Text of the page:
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Don’t Delay Calling 911 When Heart Attack is Suspected

Posted on: November 18th, 2019

Valdosta, GA – Cardiac professionals at South Georgia Medical Center are seeing a concerning trend as more and more heart patients are choosing to wait it out instead of calling 911 when symptoms begin. This decision can have serious repercussions— even death.

Healthcare professionals warn that if you or someone you love is having chest pain or other symptoms of a heart attack, call 9-1-1 immediately. Do not try to drive to the hospital and do not ask someone to drive you.

Heart attack symptoms can vary but may include chest pain, heart palpitations, arm and shoulder pain, jaw pain, sweating, dizziness and nausea.

Calling 9-1-1 is the preferred way to get lifesaving treatment. Emergency medical services (EMS) can begin treatment when they arrive — up to an hour sooner than if someone gets to the hospital by car.  EMS staff are also trained to revive someone whose heart has stopped.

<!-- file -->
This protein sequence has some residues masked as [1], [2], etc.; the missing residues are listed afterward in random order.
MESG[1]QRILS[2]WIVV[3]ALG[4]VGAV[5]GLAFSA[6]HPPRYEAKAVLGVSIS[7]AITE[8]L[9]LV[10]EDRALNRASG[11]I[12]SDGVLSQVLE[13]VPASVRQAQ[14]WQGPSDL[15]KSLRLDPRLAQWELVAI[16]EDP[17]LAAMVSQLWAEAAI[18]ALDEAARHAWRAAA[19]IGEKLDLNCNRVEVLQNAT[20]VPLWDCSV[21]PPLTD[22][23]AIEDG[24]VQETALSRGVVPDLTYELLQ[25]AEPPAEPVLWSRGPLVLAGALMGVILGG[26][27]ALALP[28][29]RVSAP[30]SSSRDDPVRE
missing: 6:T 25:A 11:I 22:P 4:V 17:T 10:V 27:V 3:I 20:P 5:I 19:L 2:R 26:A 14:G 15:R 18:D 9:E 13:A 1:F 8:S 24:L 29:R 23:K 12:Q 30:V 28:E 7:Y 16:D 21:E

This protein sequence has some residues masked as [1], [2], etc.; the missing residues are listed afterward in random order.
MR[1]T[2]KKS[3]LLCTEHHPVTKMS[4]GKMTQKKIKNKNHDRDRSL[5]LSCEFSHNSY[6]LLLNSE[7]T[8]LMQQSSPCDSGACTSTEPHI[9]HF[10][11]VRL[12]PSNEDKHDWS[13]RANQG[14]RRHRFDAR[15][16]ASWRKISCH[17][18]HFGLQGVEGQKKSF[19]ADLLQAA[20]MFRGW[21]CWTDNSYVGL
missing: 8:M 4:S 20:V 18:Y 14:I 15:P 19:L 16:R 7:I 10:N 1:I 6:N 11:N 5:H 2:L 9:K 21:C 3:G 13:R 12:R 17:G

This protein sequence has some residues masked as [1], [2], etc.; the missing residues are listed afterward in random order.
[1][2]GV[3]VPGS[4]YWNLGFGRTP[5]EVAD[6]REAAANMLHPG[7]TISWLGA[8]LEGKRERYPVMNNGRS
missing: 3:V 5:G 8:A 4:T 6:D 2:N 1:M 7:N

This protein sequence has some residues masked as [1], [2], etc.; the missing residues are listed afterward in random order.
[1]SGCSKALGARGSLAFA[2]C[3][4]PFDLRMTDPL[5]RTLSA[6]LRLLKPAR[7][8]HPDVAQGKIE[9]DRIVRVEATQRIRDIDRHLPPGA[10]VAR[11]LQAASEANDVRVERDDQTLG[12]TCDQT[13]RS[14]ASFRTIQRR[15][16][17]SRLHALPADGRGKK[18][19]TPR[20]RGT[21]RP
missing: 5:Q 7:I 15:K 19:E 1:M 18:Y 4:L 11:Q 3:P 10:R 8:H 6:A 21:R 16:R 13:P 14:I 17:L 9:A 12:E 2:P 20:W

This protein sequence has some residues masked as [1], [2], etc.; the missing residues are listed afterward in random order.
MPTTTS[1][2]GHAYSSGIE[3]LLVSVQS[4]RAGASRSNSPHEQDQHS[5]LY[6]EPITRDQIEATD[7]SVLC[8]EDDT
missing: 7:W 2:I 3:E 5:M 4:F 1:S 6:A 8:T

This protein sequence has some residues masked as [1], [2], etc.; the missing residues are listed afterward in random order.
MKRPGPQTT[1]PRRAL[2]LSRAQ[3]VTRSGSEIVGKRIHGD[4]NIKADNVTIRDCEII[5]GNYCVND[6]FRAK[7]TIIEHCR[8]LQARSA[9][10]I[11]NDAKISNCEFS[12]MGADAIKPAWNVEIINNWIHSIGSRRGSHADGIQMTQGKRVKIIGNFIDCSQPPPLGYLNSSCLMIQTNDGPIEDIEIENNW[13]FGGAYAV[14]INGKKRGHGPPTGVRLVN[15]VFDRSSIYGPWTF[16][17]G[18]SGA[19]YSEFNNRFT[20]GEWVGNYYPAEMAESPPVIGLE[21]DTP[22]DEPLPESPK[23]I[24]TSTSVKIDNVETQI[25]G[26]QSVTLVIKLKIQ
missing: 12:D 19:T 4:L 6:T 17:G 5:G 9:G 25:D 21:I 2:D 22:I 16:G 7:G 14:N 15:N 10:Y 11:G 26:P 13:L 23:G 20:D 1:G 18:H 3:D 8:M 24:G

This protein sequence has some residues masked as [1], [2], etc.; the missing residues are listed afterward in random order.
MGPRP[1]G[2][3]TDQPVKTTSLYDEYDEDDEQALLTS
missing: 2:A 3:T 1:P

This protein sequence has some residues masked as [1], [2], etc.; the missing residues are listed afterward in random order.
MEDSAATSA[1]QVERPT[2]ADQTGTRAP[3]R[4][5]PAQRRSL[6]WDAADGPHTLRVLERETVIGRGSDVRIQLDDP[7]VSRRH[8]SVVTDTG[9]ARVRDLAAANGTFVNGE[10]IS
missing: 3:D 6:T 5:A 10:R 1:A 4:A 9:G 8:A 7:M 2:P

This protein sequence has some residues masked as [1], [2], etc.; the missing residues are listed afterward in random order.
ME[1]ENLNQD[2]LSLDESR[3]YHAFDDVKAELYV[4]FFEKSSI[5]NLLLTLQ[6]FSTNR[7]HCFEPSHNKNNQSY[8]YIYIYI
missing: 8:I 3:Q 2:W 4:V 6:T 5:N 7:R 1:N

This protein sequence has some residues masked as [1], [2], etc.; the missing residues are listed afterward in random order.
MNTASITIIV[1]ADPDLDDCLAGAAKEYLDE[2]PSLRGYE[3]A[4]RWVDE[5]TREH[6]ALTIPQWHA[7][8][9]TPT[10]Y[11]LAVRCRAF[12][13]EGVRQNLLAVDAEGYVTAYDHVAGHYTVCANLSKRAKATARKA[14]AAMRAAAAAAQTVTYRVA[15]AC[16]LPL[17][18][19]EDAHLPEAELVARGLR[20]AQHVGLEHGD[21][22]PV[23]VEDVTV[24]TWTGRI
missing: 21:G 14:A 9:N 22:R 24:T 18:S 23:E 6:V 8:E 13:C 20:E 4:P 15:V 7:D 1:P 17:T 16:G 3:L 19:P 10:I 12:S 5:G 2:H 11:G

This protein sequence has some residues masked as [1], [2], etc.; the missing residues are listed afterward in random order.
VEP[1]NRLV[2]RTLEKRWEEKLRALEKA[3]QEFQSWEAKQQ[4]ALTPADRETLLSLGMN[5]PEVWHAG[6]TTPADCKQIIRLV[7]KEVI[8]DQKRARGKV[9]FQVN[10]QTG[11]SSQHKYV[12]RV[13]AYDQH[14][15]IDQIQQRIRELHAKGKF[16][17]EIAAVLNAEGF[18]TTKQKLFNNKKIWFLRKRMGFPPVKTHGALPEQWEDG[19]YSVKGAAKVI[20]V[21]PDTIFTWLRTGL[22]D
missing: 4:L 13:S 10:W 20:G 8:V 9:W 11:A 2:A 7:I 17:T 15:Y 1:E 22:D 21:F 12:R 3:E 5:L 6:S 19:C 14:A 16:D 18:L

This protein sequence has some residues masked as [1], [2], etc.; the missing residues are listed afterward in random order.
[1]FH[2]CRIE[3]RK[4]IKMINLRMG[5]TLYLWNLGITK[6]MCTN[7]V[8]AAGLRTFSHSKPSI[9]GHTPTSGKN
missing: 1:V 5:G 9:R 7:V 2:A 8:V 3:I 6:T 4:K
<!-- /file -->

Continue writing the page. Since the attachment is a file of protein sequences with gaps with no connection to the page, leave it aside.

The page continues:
SGMC Chief of Cardiology Doug Luke, MD, explained, “The best outcomes are related to prompt medical treatment. Patients experiencing any of these heart attack symptoms should call 9-1-1 immediately. EMS has the knowledge and tools to begin effective interventions while the ambulance is enroute.”

In a heart attack, a coronary artery is at least partially blocked by a blood clot or arterial plaque. With a more serious heart attack referred to as a STEMI (ST-elevated myocardial infarction), the artery is completely blocked. The blockage causes the heart muscle to start dying. Timely treatment can mean the difference between returning to work or becoming permanently disabled, and death.

Research suggests that if the vessel is opened within the first few hours of the blockage, the patient will have a better chance of survival and less muscle damage.

Residents of South Georgia are fortunate, because ambulances are equipped with technology that allows heart attack victims’ EKG results to be transmitted to hospital emergency rooms for review and assessment while the patient is enroute.

Do not disregard the symptoms of heart and vascular diseases.  It is most likely they will not disappear on their own. Be proactive and save a life.

Members of SGMC’s Dasher Heart Center Cath Lab
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